Did You Know the US Marine Corps Owns Part of Route 66?

The new Eagle, Globe, and Anchor design including the Route 66 logo, is stenciled on Joseph Boll Ave., which is also part of the historic Route 66 aboard Marine Corps Logistics Base Barstow, California. (Photo Credit: Laurie Pearson / U.S. Marines / Public Domain)

The 2,500 miles long Route 66 is one of the most famous stretches of road in the world and has become a symbol of American culture. The road was once a busy highway for American’s crossing the country and it supported many businesses and communities along its length. The Marine Corps owns a section of the road and placed a specially-designed Eagle, Globe, and Anchor monument for it.

This unique symbol has a conventional highway shield placed on the globe part of the Corps’ emblem. It can be seen on roadsides along Joseph L. Boll Avenue, an old part of Route 66 that quite literally runs through Marine Corps Logistics Base Barstow.

The purpose of the symbol is to honor the base’s intimate and long-lasting relationship with the iconic road. Logistics Base Barstow’s environmental director Jason Thompson said it “has the privilege of being the only military base that has Route 66 running straight through it.”

Since 1964 this section of road has been off-limits to the public, who now use the newer Interstate 40 system. Despite this, officials interested in history implemented the Corps’ emblem in 2019 to recognize the road’s cultural significance.

“The biggest drawback is that the only way you can see the statue is if you have permission to access the base,” Thompson said. “You won’t see it anywhere else.”

The large emblem is constructed from steel and brass, but an identical version can be found painted on the pavement.

US Marines and Route 66
U.S. Marine Corps Maj. Gen. Joseph F. Shrader, center, commanding general, Marine Corps Logistics Command (MARCORLOGCOM), Capt. Benjamin Leichty, right, aide de camp, and David R. Clifton, left, executive deputy, MARCORLOGCOM, stand in front of the newly unveiled U.S. Highway Route 66 Eagle, Globe and Anchor Monument on Marine Corps Logistics Base Barstow, California, Oct. 22, 2021. (Photo Credit: Jack J. Adamyk / U.S. Marine Corps / Public Domain)

After being designed, the symbol was presented to the California Historic Route 66 Association, which approved it unanimously. It was then trademarked by Headquarters Marine Corps so it can only be used at this location.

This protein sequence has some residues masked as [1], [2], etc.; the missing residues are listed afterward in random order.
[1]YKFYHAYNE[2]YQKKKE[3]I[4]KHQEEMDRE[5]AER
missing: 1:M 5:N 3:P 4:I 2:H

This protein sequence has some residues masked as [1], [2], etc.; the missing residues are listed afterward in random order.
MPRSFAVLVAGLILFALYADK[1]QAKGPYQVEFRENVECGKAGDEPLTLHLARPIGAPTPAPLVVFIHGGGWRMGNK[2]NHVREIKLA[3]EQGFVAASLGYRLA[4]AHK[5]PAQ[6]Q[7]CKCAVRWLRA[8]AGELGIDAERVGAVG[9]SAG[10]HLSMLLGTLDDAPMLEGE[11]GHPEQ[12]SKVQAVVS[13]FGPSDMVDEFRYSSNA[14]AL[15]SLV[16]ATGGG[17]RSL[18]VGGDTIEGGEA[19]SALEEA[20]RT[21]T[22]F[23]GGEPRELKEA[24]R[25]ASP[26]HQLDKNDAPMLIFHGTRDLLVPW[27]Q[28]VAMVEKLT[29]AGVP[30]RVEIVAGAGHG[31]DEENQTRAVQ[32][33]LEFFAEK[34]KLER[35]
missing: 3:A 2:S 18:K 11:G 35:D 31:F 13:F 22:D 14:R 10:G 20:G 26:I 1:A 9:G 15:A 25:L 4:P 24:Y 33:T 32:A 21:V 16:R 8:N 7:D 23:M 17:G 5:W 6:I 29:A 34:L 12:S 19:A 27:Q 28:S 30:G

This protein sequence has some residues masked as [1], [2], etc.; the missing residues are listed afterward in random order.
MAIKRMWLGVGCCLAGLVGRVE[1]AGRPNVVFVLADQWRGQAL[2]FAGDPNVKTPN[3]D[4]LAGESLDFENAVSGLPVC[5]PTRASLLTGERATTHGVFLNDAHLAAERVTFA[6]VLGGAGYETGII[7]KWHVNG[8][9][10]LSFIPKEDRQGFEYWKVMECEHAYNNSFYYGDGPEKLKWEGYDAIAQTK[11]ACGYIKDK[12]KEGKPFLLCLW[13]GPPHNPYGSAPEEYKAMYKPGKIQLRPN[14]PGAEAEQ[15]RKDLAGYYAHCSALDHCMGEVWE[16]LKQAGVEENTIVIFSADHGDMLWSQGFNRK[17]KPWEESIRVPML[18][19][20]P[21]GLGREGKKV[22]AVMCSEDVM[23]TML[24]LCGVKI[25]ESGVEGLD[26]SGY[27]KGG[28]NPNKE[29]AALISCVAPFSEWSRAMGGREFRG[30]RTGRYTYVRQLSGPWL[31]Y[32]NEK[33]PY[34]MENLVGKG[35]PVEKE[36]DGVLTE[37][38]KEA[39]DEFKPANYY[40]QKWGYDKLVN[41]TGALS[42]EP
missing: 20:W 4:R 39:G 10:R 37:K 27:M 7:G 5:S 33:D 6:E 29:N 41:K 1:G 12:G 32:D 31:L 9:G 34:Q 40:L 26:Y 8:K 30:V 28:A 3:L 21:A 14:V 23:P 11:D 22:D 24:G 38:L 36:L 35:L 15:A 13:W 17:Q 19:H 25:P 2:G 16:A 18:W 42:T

Outside of the roadway, the base manages other culturally important items in the area, like Native American rock carvings.

Route 66’s importance

Route 66 and the US Military
The Hackberry General Store along Route 66. (Photo by Lou Grive / Gamma-Rapho via Getty Images)

Most pieces of road are little more than a practical tool to travel on, but Route 66 is enormously important historically and culturally. Although parts of the actual roadway had existed long before, the officially recognized birthdate of Route 66 is April 30, 1926. It was the first all-weather highway from Los Angeles to Chicago – spanning 2,450 miles across eight states and three time zones.

Today it is symbolic of America’s prosperous post-war years, with cafes, gas stations, and attractions dotted along the road. It was so busy that it supported entire communities who made a living from the many travelers using the road.

However, it was also heavily used by the military throughout WWII. The huge mobilization effort for the war saw the road become a transcontinental artery for equipment, troops and supplies.

Marine Corps Logistics Base Barstow was originally built to be out of range of Japanese naval guns that could have shown up on American shores. The Corps’ supply depot was originally located in San Francisco, but the Navy moved it into the desert in 1942. It was crucial for supplying the fighting in the Pacific.

The base grew continuously to support the war effort and was expanded by 2,000 acres in 1946, which was purchased from the Army. Today, the base contains the US military’s biggest rail facility, which is used by other nearby installations like Fort Irwin. It repairs and rebuilds combat and support equipment for Marine ground forces.

A number of songs released during the United States’ “golden years” were based on the road, which helped cement its cultural significance. One of the most well-known of these, (Get Your Kicks on) Route 66, was written by Bobby Troup in 1946. Troup had served in the Marines during the war, further linking the Corps with the historic road.

Although the stretch of Route 66 that passes through the base is closed to the public, drivers are able to travel along it with permission from the base. Historical information on the base and the road it was built alongside is available at the base’s entrances.

Jesse Beckett

Jesse Beckett is one of the authors writing for WAR HISTORY ONLINE